Question of the Week: 4/16-4/22/18

What medical advancement during the Civil War era is most significant to you?

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7 Responses to Question of the Week: 4/16-4/22/18

  1. Ron Elliott says:

    Prosthetic devices, such as artificial limbs existed before the Civil War, but became more common, and began to improve in that period. Some men came home with no limbs at all, and survived. The impetus for improvement had begun. I wear a prosthetic today, which is far more functional than theirs, as are our instruments of destruction.

  2. Rhea Cole says:

    The most significant medical advance was lye soap. Mother Bickerdyke & other women marched into filthy hospitals soap & water in hand. Their attention to hygiene instantly cut mortality. Nobody had any understanding of infectious germs. However, the benefits of basic hygiene was glaringly obvious. All of the innovations ( professional nurses, segregating infectious cases from wounded into separate wards, reconstructive surgery, dedicated hospital ships & trains, etc. ) would not have been possible without hygienic conditions in the hospitals.
    During the Mexican war, 10 men died of disease for each battle casualty. That was reduced to three to one in the Civil War. The decrease of mortality from wounds was equally dramatic. The simple application of lye soap was what made that possible.

  3. tuffncuddly says:

    I think the limited responses are symbolic of what a great question this is. I have to admit of all the reading and studying with them in the Civil War I really don’t feel educated enough in terms of the medical aspect to leave a intelligent answer. Great question!!!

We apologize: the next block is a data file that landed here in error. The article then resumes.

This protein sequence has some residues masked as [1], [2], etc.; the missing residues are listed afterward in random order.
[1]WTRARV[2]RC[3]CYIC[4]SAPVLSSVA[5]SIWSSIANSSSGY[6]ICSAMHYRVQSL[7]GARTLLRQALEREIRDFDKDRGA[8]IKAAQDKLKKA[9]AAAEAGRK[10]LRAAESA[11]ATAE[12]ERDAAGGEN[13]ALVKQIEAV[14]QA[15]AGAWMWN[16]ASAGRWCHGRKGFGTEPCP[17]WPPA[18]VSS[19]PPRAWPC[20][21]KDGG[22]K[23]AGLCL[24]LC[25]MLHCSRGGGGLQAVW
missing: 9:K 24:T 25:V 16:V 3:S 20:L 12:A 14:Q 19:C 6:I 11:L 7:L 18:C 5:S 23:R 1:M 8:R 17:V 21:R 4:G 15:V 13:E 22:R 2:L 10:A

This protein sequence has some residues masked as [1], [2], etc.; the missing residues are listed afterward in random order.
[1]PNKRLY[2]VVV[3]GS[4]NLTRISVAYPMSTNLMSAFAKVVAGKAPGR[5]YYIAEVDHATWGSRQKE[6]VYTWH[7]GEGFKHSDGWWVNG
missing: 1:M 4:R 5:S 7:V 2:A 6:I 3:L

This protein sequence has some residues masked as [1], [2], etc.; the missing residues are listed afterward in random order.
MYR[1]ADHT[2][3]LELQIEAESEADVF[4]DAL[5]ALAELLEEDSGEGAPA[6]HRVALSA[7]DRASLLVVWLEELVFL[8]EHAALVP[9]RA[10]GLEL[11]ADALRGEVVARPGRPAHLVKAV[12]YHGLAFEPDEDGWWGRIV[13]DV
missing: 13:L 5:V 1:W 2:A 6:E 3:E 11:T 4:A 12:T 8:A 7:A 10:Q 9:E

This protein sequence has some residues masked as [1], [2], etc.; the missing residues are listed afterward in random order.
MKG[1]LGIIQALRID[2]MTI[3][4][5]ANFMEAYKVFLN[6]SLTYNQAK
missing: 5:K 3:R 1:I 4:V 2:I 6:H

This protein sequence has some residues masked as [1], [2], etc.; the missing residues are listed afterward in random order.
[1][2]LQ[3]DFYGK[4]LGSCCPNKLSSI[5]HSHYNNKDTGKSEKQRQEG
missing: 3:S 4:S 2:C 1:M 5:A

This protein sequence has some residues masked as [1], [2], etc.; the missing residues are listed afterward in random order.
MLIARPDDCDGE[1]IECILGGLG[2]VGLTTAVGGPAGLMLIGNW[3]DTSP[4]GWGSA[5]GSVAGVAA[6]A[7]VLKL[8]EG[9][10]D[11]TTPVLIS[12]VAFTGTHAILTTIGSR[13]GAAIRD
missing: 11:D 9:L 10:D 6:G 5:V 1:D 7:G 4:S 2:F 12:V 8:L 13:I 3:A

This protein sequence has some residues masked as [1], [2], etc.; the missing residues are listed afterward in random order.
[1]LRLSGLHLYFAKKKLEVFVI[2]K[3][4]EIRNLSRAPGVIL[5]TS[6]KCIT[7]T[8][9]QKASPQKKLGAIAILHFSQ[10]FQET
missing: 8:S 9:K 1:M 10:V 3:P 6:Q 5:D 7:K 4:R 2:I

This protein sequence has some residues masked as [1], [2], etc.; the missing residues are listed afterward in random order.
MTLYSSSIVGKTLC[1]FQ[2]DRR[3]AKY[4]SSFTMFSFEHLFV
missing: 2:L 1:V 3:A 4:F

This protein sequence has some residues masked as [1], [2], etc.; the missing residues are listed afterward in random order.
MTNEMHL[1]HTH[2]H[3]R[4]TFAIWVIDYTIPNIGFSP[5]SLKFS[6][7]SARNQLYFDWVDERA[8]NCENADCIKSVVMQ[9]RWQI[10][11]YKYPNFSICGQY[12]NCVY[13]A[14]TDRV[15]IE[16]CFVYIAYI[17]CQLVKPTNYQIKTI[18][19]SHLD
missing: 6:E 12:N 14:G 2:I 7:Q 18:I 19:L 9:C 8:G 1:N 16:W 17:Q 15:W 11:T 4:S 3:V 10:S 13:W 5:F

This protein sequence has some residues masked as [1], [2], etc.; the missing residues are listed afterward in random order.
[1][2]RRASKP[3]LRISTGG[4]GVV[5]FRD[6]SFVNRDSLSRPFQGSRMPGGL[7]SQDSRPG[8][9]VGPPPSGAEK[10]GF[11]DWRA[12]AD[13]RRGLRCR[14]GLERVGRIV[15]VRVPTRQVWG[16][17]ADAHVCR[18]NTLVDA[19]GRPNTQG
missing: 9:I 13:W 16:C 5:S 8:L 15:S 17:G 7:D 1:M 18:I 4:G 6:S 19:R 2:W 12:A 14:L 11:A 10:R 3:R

4. tuffncuddly says:

    I must admit I had to do some research for this question. From what I can find considering all the amputated limbs, and the Confederacy having limited amounts of chloroform, which even Stonewall Jackson when chloroformed for his infamous amputation thank God for the way he felt, doctors in the Confederacy developed a system which now is common sense but did not exist then. They were able to put hoses to the tanks of the chloroform and make shift face masks so that it was used more efficiently than able to use a more people. Considering what it must be like to have a limb sod off I have to say this is a very important development to me. Considering there was nothing 4 infections and Etc developed yet I would have to go with this innovation. But as I stated great great question not enough of us have studied the medical developments. War, or the threat of major war, is like going to space in terms it always Usher’s in great developments weather Medical, Everyday Use items, or even microwaves as the Space Program Usher again. Again great question I had to do some research to make my decision, and if I had to have a limb sawed-off I would pray to God there would be a chloroform mask there.

  5. John Foskett says:

    Jonathan Letterman and his establishment of a system for moving wounded, setting up field hospitals, etc.

  6. Doug Pauly says:

    The advances made in reconstructive surgery during the war and afterwards. Gurdon Buck had a lot to do with that.

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